Macau Golden Group terminates VIP gaming operations

The junket operator is ending its operations today (March 30).
The junket operator is ending its operations today (March 30).

Macau Golden Group has said it took the the decision after “careful consideration”.

Macau.- The junket operator Macau Gold Group has ceased all of its VIP gaming operations today (March 30). It said its 200 employees will receive a reasonable and appropriate dismissal compensation within nine working days.

As a long-term intermediary partner of SJM Holdings Co, Macau Gold Group has operated VIP gaming tables in local casinos such as Grand Lisboa, Casa Real Hotel, and the old Hotel Lisboa. In 2005, Macau Gold Group it acquired Casa Real Hotel and Grandview Hotel and in 2010 bought the holding company of Kingston Group for MOP12bn (US$1.48bn).

The VIP sector has been in crisis following the arrest of Alvin Chau Cheok Wa, CEO of Suncity Group on cross-border gambling and money laundering accusations. Several casino operators ceased their cooperation agreements with junket operators both due to this and to proposed changes to the city’s gaming laws.

According to the proposed amendments to Macau’s gaming regulatory framework,  junket operators will only be allowed to provide services to only one casino operator.

A group of gaming workers affiliated with the Macau Federation of Trade Unions has sent a letter to the Legislative Assembly committee that’s analysing the final draft of Macau’s gaming law amendment bill to expressing concerns about the future of the satellite casinos.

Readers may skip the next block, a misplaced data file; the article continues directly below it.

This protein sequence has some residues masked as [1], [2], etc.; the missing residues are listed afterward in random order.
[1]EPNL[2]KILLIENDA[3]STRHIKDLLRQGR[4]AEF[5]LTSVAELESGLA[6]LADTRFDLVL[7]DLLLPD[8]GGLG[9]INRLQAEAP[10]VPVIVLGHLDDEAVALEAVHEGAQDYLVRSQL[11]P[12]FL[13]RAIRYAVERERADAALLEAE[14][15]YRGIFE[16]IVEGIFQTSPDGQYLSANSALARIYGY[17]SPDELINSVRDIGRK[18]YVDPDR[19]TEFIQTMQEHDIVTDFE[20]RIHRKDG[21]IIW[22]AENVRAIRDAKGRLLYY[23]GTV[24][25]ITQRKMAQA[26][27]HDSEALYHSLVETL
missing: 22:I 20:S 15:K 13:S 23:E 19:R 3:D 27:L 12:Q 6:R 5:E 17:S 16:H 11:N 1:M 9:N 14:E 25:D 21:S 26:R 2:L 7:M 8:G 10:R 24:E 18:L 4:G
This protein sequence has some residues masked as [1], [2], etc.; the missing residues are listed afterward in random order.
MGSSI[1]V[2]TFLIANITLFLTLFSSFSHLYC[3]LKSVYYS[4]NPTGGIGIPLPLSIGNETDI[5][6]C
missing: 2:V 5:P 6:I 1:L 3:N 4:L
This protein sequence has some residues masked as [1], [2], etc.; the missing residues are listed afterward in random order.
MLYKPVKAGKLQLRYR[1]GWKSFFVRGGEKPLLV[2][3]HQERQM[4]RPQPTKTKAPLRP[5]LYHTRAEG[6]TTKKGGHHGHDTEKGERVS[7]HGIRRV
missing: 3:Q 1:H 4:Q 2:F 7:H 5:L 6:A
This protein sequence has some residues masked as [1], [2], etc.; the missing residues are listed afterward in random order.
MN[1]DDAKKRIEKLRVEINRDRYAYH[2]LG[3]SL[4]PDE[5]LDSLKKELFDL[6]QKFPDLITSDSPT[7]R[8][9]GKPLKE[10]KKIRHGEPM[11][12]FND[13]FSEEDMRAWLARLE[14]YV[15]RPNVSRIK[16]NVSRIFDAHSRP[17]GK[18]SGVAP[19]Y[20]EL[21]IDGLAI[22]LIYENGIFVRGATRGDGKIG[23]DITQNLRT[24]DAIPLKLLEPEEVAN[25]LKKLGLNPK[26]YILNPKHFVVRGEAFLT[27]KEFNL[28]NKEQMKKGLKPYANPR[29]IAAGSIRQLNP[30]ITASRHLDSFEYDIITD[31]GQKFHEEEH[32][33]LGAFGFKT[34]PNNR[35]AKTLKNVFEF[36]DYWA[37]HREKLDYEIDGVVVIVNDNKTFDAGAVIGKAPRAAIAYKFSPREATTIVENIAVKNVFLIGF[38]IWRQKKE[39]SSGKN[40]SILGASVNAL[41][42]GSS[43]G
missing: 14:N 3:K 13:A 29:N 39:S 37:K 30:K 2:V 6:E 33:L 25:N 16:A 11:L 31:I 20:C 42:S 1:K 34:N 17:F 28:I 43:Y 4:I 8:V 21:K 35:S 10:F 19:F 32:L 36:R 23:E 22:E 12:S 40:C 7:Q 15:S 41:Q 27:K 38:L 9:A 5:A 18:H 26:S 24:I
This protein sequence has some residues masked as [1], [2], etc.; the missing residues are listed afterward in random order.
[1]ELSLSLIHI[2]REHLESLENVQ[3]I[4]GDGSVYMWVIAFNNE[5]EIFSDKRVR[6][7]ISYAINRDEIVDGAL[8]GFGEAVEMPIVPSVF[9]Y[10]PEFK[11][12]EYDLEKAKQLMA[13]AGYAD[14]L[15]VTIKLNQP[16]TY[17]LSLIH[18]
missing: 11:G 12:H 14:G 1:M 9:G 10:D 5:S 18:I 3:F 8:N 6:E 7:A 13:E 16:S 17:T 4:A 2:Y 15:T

final reading of the gaming law amendment bill is expected by June.

Golden Dragon Group to close its four satellite casinos

As Focus Gaming News previously reported, four satellite casinos owned by Golden Dragon Group will cease operations by mid-year. The group runs Casino Golden Dragon, Royal Dragon and Casino Million Dragon under SJM Holdings’ licence and Grand Dragon Casino in Taipa under Melco Resorts. It reportedly plans to close all four.

Currently, Macau has 18 satellite casinos operating under a licence associated with one of six casino franchisees but operated by third parties on their premises. Under Macau’s proposed new gambling law, satellite casinos would be allowed to continue operating in the local market but would be given a three-year grace period to link the ownership of their sites to one of the city’s six franchises.

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